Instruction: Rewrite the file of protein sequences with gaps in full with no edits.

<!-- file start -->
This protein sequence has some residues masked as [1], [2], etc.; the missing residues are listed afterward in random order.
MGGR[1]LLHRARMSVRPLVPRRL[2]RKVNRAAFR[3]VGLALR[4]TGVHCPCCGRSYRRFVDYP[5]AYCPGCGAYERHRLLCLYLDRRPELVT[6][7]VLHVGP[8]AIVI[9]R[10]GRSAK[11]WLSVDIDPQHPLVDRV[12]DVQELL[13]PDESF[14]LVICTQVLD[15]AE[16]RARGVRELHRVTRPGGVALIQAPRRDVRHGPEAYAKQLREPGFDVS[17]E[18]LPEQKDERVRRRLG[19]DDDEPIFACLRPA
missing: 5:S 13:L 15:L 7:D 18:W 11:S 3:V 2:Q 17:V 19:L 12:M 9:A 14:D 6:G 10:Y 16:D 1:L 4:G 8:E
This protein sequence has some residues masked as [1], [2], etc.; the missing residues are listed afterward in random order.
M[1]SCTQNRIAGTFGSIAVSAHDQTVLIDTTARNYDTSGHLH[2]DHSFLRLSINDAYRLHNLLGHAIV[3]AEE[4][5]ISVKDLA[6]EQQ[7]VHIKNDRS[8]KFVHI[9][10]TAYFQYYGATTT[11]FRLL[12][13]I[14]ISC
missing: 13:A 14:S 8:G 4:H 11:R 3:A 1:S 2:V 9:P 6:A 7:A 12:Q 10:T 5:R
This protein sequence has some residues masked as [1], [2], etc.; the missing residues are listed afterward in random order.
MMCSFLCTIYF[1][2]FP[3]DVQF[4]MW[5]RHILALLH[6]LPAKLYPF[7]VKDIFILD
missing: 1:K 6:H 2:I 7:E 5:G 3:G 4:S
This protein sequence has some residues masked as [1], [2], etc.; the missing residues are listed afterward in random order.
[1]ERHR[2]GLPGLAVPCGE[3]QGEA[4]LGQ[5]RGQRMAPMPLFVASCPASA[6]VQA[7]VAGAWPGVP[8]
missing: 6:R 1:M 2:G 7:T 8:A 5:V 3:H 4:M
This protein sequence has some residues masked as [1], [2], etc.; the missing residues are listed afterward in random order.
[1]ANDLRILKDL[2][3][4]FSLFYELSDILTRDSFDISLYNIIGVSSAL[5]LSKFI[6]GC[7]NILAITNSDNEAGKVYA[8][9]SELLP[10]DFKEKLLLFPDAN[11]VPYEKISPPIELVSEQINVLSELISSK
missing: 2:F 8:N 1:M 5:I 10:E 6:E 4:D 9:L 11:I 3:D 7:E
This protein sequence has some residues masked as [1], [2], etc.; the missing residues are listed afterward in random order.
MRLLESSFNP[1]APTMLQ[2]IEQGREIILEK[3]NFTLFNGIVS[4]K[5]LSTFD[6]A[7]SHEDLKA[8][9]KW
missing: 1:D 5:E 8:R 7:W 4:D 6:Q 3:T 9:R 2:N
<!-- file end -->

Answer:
This protein sequence has some residues masked as [1], [2], etc.; the missing residues are listed afterward in random order.
MGGR[1]LLHRARMSVRPLVPRRL[2]RKVNRAAFR[3]VGLALR[4]TGVHCPCCGRSYRRFVDYP[5]AYCPGCGAYERHRLLCLYLDRRPELVT[6][7]VLHVGP[8]AIVI[9]R[10]GRSAK[11]WLSVDIDPQHPLVDRV[12]DVQELL[13]PDESF[14]LVICTQVLD[15]AE[16]RARGVRELHRVTRPGGVALIQAPRRDVRHGPEAYAKQLREPGFDVS[17]E[18]LPEQKDERVRRRLG[19]DDDEPIFACLRPA
missing: 5:S 13:L 15:L 7:D 18:W 11:S 3:V 2:Q 17:V 19:L 12:M 9:A 14:D 6:G 10:Y 16:D 1:L 4:G 8:E
This protein sequence has some residues masked as [1], [2], etc.; the missing residues are listed afterward in random order.
M[1]SCTQNRIAGTFGSIAVSAHDQTVLIDTTARNYDTSGHLH[2]DHSFLRLSINDAYRLHNLLGHAIV[3]AEE[4][5]ISVKDLA[6]EQQ[7]VHIKNDRS[8]KFVHI[9][10]TAYFQYYGATTT[11]FRLL[12][13]I[14]ISC
missing: 13:A 14:S 8:G 4:H 11:R 3:A 1:S 2:V 9:P 6:A 7:A 12:Q 10:T 5:R
This protein sequence has some residues masked as [1], [2], etc.; the missing residues are listed afterward in random order.
MMCSFLCTIYF[1][2]FP[3]DVQF[4]MW[5]RHILALLH[6]LPAKLYPF[7]VKDIFILD
missing: 1:K 6:H 2:I 7:E 5:G 3:G 4:S
This protein sequence has some residues masked as [1], [2], etc.; the missing residues are listed afterward in random order.
[1]ERHR[2]GLPGLAVPCGE[3]QGEA[4]LGQ[5]RGQRMAPMPLFVASCPASA[6]VQA[7]VAGAWPGVP[8]
missing: 6:R 1:M 2:G 7:T 8:A 5:V 3:H 4:M
This protein sequence has some residues masked as [1], [2], etc.; the missing residues are listed afterward in random order.
[1]ANDLRILKDL[2][3][4]FSLFYELSDILTRDSFDISLYNIIGVSSAL[5]LSKFI[6]GC[7]NILAITNSDNEAGKVYA[8][9]SELLP[10]DFKEKLLLFPDAN[11]VPYEKISPPIELVSEQINVLSELISSK
missing: 2:F 8:N 1:M 5:I 10:E 6:E 4:D 9:L 11:I 3:D 7:E
This protein sequence has some residues masked as [1], [2], etc.; the missing residues are listed afterward in random order.
MRLLESSFNP[1]APTMLQ[2]IEQGREIILEK[3]NFTLFNGIVS[4]K[5]LSTFD[6]A[7]SHEDLKA[8][9]KW
missing: 1:D 5:E 8:R 7:W 4:D 6:Q 3:T 9:R 2:N